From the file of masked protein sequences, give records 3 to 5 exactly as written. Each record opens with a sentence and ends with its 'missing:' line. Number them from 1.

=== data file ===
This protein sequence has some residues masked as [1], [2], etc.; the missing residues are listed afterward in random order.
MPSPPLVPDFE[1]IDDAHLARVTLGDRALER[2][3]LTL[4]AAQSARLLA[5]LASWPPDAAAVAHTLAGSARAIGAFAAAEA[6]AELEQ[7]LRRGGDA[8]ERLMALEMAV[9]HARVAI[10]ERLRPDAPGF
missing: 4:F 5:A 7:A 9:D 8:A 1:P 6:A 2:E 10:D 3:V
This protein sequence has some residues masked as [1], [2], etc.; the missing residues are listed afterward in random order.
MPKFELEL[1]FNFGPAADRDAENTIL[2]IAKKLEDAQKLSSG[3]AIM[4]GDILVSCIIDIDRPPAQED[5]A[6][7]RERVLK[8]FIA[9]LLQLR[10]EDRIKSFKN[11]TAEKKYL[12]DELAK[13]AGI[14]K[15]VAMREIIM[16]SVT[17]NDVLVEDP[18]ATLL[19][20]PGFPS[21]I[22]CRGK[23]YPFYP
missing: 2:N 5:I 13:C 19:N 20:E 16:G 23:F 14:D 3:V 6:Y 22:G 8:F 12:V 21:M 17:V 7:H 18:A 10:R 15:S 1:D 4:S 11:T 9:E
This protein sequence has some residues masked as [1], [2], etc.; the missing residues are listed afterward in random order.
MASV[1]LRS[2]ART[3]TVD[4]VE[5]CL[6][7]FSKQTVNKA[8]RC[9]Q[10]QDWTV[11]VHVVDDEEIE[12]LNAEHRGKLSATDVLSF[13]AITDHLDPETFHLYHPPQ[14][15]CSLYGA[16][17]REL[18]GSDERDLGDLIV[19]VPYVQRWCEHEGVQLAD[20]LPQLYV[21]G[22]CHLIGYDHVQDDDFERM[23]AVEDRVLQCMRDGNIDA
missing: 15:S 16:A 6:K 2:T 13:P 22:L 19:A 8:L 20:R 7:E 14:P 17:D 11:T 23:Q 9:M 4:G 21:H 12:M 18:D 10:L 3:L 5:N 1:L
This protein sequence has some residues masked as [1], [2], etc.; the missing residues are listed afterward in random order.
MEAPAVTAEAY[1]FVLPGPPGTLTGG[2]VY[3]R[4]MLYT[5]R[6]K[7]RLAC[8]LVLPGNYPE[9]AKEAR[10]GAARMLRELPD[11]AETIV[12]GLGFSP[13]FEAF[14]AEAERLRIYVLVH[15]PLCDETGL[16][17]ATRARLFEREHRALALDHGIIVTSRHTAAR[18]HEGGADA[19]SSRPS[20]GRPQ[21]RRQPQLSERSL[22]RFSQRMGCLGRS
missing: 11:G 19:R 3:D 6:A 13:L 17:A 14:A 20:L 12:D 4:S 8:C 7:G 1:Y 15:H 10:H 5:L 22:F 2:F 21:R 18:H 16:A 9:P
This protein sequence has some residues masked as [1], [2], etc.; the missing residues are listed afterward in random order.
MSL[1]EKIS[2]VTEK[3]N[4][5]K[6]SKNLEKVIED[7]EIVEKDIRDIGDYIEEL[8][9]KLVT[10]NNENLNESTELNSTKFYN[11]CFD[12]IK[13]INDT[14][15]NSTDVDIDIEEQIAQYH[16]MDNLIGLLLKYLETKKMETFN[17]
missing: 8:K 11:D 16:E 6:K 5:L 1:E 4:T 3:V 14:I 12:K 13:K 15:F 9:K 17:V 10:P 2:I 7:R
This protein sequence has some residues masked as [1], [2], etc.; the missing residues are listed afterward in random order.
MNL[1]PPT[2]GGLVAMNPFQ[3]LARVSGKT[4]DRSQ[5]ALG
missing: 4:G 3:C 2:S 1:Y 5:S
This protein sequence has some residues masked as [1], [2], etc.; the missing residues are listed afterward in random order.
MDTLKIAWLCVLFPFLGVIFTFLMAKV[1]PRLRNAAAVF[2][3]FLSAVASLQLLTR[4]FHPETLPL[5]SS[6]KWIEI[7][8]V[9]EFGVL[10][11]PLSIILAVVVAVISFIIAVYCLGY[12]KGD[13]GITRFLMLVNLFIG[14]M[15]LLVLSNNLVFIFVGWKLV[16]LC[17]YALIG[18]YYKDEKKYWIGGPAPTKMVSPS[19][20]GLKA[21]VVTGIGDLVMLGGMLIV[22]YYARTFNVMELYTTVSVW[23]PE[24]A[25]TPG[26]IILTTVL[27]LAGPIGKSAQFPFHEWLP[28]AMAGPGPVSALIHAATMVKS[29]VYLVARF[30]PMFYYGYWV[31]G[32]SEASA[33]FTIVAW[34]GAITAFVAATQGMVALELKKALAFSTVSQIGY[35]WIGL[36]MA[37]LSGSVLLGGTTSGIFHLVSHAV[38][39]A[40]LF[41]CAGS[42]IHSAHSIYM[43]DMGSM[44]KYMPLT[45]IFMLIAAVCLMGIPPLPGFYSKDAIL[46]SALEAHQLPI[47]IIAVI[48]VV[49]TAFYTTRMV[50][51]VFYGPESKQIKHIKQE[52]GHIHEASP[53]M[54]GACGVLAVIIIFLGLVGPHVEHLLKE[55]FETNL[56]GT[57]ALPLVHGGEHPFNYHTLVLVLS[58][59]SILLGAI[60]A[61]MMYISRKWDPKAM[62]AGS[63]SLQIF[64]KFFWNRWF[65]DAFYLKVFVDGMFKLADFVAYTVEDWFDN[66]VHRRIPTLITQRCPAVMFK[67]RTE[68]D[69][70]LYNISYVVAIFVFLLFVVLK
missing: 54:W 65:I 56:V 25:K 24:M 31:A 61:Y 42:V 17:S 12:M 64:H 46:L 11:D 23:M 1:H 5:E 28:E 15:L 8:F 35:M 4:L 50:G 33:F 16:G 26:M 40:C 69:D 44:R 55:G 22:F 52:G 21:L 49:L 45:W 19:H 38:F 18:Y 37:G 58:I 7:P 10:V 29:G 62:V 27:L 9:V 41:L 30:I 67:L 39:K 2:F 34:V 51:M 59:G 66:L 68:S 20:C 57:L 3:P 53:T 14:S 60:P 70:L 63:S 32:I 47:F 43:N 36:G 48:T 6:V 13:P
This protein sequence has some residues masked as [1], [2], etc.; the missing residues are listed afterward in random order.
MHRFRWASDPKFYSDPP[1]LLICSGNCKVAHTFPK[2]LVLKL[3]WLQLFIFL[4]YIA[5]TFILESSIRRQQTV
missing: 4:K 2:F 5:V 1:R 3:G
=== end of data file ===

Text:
This protein sequence has some residues masked as [1], [2], etc.; the missing residues are listed afterward in random order.
MASV[1]LRS[2]ART[3]TVD[4]VE[5]CL[6][7]FSKQTVNKA[8]RC[9]Q[10]QDWTV[11]VHVVDDEEIE[12]LNAEHRGKLSATDVLSF[13]AITDHLDPETFHLYHPPQ[14][15]CSLYGA[16][17]REL[18]GSDERDLGDLIV[19]VPYVQRWCEHEGVQLAD[20]LPQLYV[21]G[22]CHLIGYDHVQDDDFERM[23]AVEDRVLQCMRDGNIDA
missing: 15:S 16:A 6:K 2:T 13:P 22:L 19:A 8:L 20:R 7:E 14:P 17:D 11:T 23:Q 9:M 4:G 21:H 12:M 18:D 10:L 3:L 5:N 1:L
This protein sequence has some residues masked as [1], [2], etc.; the missing residues are listed afterward in random order.
MEAPAVTAEAY[1]FVLPGPPGTLTGG[2]VY[3]R[4]MLYT[5]R[6]K[7]RLAC[8]LVLPGNYPE[9]AKEAR[10]GAARMLRELPD[11]AETIV[12]GLGFSP[13]FEAF[14]AEAERLRIYVLVH[15]PLCDETGL[16][17]ATRARLFEREHRALALDHGIIVTSRHTAAR[18]HEGGADA[19]SSRPS[20]GRPQ[21]RRQPQLSERSL[22]RFSQRMGCLGRS
missing: 11:G 19:R 3:D 6:A 13:L 17:A 14:A 20:L 12:D 4:S 8:C 7:G 1:Y 15:H 10:H 5:L 22:F 2:F 21:R 18:H 16:A 9:P
This protein sequence has some residues masked as [1], [2], etc.; the missing residues are listed afterward in random order.
MSL[1]EKIS[2]VTEK[3]N[4][5]K[6]SKNLEKVIED[7]EIVEKDIRDIGDYIEEL[8][9]KLVT[10]NNENLNESTELNSTKFYN[11]CFD[12]IK[13]INDT[14][15]NSTDVDIDIEEQIAQYH[16]MDNLIGLLLKYLETKKMETFN[17]
missing: 8:K 11:D 16:E 6:K 5:L 1:E 4:T 3:V 14:I 12:K 13:K 15:F 9:K 17:V 10:P 2:I 7:R